BENGALURU, June 23 (Reuters) - Indian shares rose on Tuesday, driven by broad-based gains across sectors on the back of increased inflows from global investors, while IT stocks reversed course to trade higher, shrugging off concerns over U.S. visa restrictions.
The NSE Nifty 50 index rose 0.6% to 10,373 and the benchmark S&P BSE Sensex was up 0.52% at 35,095.76 as of 0534 GMT.
The Nifty fast moving consumer index surged 2% and was the top boost to the bluechip index.
Foreign institutional investors have been net buyers for the past few sessions, Central Depository Services data showed, suggesting more global investors were pushing some of the huge surplus of cash pumped into the banking system by central banks to buy back into Mumbai.
The local market is one of this year’s worst performers among big emerging economies and some analysts argue this has made it ripe for investment.
“Unprecedented amount of stimulus packages, driven by global central banks, is leading liquidity flows across asset classes that give quick returns,” said Siddharth Khemka, head of retail research at Motilal Oswal Securities.
The information technology index was up 0.9% after falling as much as 1% in the early session on worries over Trump’s plan to block the entry of foreign workers on H-1B visas.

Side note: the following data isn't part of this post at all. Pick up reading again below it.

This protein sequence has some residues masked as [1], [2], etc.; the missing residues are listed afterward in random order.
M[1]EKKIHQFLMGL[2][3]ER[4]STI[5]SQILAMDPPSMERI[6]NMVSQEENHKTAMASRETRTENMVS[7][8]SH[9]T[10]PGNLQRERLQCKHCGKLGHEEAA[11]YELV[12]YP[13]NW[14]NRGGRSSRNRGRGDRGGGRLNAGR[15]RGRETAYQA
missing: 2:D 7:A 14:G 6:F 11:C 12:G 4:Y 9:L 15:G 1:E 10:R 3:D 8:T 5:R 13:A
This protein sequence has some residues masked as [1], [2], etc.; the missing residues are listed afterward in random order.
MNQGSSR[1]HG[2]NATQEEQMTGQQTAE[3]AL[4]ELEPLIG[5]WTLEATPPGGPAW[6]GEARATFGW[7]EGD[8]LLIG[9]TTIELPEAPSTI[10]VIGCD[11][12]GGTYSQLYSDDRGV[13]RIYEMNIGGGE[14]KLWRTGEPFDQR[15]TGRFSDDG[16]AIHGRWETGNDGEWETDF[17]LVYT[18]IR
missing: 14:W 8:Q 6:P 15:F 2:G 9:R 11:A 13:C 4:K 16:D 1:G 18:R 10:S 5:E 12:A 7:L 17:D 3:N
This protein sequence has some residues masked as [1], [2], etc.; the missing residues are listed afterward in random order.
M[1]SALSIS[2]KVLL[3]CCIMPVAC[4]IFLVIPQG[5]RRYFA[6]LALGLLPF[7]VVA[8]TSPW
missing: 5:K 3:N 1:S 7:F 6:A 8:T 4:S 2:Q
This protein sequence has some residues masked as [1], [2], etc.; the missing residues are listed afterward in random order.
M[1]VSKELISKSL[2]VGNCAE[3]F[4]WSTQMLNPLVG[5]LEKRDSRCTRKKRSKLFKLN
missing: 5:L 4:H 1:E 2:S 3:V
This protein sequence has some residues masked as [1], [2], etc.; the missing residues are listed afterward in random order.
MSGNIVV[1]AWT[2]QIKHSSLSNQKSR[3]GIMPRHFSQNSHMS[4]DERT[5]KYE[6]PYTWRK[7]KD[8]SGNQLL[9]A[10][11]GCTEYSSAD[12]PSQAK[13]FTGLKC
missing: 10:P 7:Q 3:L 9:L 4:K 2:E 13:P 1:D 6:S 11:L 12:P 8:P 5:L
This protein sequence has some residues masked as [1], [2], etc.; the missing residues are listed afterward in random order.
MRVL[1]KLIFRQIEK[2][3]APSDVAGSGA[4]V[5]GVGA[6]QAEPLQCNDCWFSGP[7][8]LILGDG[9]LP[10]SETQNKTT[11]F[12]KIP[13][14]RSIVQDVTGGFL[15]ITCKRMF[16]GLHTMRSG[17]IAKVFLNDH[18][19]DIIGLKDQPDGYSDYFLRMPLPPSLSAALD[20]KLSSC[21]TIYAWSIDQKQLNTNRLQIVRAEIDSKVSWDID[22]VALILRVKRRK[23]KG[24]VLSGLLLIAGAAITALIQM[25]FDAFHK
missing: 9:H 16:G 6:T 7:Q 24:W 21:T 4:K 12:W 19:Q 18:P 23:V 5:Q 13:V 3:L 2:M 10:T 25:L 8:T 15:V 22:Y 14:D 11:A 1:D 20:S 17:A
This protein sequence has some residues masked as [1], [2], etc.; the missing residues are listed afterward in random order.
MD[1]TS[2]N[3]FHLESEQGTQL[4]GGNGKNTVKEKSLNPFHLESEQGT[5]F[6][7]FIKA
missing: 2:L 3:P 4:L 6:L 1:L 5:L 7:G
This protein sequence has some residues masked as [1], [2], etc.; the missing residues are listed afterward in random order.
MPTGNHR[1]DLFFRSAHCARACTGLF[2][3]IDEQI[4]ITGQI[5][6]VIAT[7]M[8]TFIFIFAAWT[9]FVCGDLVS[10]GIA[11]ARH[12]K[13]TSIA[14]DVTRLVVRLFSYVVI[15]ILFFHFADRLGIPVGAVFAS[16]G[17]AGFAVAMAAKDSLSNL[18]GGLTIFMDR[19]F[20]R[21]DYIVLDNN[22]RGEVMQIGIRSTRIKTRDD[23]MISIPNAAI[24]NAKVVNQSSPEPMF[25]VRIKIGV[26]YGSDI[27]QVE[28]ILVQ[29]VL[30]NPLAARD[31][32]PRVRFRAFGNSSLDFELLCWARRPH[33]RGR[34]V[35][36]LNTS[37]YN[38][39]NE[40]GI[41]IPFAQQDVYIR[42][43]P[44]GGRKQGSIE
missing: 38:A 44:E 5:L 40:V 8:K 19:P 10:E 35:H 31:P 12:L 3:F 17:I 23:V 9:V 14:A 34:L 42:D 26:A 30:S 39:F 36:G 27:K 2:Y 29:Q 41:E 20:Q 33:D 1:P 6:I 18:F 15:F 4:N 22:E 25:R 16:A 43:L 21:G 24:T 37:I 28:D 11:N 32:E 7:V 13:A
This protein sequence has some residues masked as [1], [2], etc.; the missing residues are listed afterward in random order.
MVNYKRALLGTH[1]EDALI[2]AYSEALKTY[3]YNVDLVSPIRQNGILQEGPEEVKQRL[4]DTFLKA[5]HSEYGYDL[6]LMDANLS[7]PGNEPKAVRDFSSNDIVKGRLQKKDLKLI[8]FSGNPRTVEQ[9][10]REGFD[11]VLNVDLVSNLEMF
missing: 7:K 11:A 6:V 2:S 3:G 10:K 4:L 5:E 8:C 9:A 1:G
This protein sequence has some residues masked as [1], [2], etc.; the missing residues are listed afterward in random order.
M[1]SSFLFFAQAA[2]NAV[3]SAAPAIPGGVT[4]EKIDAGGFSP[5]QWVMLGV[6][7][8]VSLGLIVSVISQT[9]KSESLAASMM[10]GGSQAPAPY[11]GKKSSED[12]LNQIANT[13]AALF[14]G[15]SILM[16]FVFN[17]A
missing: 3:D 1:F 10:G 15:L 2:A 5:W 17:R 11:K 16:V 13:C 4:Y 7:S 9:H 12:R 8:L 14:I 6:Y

“For IT industry, being onsite definitely helps, but they can still manage and it is not like the business will go away suddenly. For the last two years, companies have ramped up local hiring,” Khemka said.
Indian IT outsourcing companies rely on H-1B visas to send engineers and developers to work with their clients in the United States, which is also their biggest market.
Shares of heavyweights Infosys Ltd and Wipro Ltd rose 1.2% and 0.5%, respectively, recovering from a more than 1% drop each.
Hindustan Unilever rose 3% and was the top boost in the Nifty 50 index, while UPL Ltd, which gained 4.6%, was the top gainer on the index.
Meanwhile, Asian shares see-sawed in a wild ride on Tuesday following confusing statements from the White House over the U.S.-China trade deal, with President Donald Trump later clarifying the pact was “fully intact.” (Reporting by Nallur Sethuraman in Bengaluru; Editing by Anil D’Silva)